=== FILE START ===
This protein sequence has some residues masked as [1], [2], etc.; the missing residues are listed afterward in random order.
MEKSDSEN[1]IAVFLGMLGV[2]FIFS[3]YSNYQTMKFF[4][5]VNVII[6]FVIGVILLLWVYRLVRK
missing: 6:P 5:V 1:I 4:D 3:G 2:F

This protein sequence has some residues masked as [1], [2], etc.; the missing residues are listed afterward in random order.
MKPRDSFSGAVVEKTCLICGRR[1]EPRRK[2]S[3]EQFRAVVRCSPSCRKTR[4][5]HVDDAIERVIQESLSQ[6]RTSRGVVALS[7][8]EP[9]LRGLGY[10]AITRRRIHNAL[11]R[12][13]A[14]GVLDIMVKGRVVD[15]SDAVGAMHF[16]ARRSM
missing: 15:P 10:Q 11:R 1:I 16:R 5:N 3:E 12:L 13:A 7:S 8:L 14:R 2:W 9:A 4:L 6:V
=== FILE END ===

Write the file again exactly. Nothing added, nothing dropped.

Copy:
This protein sequence has some residues masked as [1], [2], etc.; the missing residues are listed afterward in random order.
MEKSDSEN[1]IAVFLGMLGV[2]FIFS[3]YSNYQTMKFF[4][5]VNVII[6]FVIGVILLLWVYRLVRK
missing: 6:P 5:V 1:I 4:D 3:G 2:F

This protein sequence has some residues masked as [1], [2], etc.; the missing residues are listed afterward in random order.
MKPRDSFSGAVVEKTCLICGRR[1]EPRRK[2]S[3]EQFRAVVRCSPSCRKTR[4][5]HVDDAIERVIQESLSQ[6]RTSRGVVALS[7][8]EP[9]LRGLGY[10]AITRRRIHNAL[11]R[12][13]A[14]GVLDIMVKGRVVD[15]SDAVGAMHF[16]ARRSM
missing: 15:P 10:Q 11:R 1:I 16:R 5:N 3:E 12:L 13:A 7:S 8:L 14:R 2:W 9:A 4:L 6:V